Exo-Cleavable Linkers: A Paradigm Shift for Enhanced Stability and Therapeutic Efficacy in Antibody-Drug Conjugates

25 September 2023, Version 1
This content is a preprint and has not undergone peer review at the time of posting.


Customized drug delivery systems have become paramount in the rapidly evolving field of precision medicine, and at the forefront of advances in this regard, antibody-drug conjugates (ADCs) present a symbiotic fusion of cytotoxic payloads and monoclonal antibodies (mAbs) facilitated by intricate chemical linkers. The search for ideal linkers that can dexterously provide the dual functionalities of enhancing circulatory stability and facilitating the effective release of the tumor payload is a present and formidable challenge. The valine-citrulline (Val-Cit) linker, which is used in a wide range of ADCs, despite its approval by the Food and Drug Administration, is associated with several inherent drawbacks, including hydrophobicity-induced aggregation, limited payload capacity, and premature payload release. This study presents a paradigm shift from the conventional linear linker archetype by introducing an exo-linker avant-garde approach that repositions the cleavable peptide linker at the exo-position of the PAB moiety. This molecular refinement not only offered the possibility to overcome the intrinsic drawbacks of the Val-Cit platform, but also significantly improved ADC stability, therapeutic efficacy, and pharmacokinetics. In vitro and in vivo biological evaluations, confirmed that ADCs designed using the exo-linker blueprint significantly attenuated premature payload release, while increasing the drug-to-antibody ratio, even with hydrophobic payloads, and this without inducing pronounced aggregation. Therefore, the fabricated exo-linker represents a significant improvement with respect to traditional Val-Cit ADCs. Moreover, under the influence of enzymes, such as carboxylesterases and human neutrophil elastase, the payload remained stably conjugated to the ADC, underscoring a favorable safety profile and highlighting potential for clinical translatability. Thus, our findings also demonstrate the potential of the novel exo-linker paradigm as well as the profound implications of nuanced molecular modifications for reshaping ADC design and functionality.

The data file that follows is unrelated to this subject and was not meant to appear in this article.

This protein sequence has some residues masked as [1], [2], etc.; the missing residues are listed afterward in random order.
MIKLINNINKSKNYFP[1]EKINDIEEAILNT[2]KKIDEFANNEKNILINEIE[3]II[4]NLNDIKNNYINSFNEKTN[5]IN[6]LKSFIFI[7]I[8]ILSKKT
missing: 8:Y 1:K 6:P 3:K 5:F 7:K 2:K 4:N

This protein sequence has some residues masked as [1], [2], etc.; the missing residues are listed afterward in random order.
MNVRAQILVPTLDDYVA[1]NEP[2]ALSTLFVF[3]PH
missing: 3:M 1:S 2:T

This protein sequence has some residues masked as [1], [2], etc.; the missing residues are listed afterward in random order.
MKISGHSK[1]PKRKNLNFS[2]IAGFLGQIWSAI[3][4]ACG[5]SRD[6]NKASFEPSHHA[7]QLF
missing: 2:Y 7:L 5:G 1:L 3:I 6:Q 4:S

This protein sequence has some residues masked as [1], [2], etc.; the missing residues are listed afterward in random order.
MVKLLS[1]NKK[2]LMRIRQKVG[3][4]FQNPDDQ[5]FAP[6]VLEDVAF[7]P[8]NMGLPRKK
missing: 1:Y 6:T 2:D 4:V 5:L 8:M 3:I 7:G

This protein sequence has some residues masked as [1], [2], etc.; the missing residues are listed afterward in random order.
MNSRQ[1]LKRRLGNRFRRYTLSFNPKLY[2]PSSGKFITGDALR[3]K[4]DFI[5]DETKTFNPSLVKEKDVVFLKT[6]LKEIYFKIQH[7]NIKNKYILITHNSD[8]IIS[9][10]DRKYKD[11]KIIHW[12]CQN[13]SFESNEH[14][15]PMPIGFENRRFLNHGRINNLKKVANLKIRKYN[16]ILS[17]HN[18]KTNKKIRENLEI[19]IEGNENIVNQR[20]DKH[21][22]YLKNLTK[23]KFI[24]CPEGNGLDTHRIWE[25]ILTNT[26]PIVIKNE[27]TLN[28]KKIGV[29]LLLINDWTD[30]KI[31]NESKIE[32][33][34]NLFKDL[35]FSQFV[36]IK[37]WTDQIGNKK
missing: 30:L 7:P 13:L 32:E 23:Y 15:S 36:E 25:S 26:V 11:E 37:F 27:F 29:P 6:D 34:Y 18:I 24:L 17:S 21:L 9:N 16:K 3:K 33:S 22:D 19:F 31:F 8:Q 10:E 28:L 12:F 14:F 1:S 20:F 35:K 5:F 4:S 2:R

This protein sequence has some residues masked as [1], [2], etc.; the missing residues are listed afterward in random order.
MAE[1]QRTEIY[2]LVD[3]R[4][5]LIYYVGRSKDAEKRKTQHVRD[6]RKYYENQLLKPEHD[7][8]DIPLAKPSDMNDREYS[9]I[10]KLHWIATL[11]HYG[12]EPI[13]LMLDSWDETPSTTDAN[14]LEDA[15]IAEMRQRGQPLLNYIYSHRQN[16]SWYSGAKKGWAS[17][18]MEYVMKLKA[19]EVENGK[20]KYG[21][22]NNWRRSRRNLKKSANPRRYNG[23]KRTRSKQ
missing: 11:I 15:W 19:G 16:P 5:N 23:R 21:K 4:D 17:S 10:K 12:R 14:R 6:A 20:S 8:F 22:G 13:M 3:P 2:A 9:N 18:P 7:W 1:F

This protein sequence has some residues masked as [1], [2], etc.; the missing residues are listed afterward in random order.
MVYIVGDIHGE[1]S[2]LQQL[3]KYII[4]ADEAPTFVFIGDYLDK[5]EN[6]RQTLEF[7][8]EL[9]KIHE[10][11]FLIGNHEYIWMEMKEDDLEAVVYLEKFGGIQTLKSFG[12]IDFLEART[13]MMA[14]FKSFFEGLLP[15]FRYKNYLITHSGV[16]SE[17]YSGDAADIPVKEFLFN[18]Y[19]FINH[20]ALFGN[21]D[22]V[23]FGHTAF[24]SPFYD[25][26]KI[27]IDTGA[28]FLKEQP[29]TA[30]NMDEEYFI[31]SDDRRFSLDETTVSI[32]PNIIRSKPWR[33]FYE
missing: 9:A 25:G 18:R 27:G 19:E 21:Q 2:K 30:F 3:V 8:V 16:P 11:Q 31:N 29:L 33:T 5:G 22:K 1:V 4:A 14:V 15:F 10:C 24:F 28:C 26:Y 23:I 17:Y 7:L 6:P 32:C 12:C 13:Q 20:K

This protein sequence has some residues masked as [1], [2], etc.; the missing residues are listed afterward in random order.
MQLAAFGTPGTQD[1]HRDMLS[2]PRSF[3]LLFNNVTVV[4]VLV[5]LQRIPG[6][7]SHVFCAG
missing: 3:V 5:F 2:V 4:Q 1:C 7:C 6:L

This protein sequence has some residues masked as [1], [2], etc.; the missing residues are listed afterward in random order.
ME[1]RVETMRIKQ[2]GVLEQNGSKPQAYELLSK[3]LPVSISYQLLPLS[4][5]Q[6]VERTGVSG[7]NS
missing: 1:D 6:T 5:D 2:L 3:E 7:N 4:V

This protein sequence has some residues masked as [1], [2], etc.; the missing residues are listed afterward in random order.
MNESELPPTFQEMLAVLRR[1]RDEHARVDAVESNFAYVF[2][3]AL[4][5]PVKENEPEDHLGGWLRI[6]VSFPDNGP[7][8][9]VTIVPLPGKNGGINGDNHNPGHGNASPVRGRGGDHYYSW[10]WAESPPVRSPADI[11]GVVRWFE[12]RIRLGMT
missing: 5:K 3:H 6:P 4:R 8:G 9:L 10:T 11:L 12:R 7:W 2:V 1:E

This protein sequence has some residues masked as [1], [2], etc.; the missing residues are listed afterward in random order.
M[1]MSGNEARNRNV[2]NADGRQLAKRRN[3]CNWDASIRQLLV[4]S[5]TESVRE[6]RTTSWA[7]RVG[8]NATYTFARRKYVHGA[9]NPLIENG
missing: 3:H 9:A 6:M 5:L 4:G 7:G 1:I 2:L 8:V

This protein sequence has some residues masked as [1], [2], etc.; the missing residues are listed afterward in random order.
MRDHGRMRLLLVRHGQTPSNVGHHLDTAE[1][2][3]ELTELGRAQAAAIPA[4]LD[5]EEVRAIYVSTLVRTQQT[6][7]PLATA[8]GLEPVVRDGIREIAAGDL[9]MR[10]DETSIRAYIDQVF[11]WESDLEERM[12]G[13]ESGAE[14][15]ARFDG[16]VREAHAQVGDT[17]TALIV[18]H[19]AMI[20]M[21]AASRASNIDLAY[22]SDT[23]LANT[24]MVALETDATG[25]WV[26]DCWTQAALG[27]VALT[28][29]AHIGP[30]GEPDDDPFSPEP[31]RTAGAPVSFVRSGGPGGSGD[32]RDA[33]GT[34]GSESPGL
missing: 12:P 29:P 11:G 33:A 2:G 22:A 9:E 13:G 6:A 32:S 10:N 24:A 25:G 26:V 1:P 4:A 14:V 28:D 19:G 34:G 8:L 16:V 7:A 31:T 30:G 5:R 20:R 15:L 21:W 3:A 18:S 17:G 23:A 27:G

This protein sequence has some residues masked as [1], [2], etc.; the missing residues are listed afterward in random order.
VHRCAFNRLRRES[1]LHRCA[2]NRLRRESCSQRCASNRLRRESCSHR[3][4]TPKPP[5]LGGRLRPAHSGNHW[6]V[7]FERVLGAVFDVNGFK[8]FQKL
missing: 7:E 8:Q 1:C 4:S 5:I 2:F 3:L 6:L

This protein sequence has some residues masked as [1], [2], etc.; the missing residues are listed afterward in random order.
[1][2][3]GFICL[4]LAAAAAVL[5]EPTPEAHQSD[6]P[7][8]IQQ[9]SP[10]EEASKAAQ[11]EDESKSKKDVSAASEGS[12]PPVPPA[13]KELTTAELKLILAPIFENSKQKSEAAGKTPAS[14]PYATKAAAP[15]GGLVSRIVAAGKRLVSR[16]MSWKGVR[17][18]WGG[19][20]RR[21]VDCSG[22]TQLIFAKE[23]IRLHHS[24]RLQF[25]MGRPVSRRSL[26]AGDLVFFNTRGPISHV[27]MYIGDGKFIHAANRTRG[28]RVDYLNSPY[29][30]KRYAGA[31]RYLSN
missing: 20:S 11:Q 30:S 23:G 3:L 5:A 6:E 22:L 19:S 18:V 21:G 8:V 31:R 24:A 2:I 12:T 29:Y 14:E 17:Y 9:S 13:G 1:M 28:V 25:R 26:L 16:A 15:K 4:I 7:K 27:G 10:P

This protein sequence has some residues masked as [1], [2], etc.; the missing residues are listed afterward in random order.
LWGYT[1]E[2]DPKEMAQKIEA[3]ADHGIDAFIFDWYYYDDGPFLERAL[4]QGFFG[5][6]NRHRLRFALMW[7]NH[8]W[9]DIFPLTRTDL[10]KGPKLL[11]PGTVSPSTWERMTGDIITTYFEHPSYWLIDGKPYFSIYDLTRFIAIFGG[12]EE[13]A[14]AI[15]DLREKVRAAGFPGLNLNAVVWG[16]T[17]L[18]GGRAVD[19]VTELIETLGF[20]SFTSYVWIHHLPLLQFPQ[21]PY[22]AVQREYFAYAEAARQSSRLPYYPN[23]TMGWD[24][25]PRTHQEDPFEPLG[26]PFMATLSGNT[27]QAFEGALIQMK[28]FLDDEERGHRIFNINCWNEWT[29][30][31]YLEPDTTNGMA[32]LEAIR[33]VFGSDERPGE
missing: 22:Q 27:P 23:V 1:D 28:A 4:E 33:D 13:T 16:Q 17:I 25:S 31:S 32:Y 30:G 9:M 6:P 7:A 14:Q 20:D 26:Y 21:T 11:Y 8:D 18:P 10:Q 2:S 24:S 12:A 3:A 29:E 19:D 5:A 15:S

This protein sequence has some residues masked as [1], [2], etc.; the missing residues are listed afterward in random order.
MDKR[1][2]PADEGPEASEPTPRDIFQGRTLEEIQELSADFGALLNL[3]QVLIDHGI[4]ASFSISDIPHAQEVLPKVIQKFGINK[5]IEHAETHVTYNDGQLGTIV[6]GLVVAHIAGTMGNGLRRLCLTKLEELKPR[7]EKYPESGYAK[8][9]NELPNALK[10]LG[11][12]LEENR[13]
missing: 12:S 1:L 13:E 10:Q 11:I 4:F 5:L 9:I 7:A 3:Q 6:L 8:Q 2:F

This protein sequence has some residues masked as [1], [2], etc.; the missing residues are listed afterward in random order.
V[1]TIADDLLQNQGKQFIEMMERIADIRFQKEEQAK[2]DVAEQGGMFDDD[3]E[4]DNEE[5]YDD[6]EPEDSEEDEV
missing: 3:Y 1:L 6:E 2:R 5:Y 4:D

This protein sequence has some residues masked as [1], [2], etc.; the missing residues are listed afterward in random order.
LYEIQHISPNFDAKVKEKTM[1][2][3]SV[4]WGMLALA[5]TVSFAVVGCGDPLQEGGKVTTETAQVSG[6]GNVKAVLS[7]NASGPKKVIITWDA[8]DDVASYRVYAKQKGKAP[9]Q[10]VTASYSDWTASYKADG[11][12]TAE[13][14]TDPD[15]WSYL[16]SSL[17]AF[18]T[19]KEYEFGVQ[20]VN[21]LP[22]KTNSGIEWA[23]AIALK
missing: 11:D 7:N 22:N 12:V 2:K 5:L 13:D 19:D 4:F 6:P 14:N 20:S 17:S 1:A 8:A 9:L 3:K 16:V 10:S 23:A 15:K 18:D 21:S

Cleavable linker
Antibody-drug conjugate
human neutrophil elastase
In vivo stability

Supplementary materials

Supporting information
Details of the in vivo studies, figures supporting exo-linker synthesis, HPLC chromatograms, and QTOF MS analyses.


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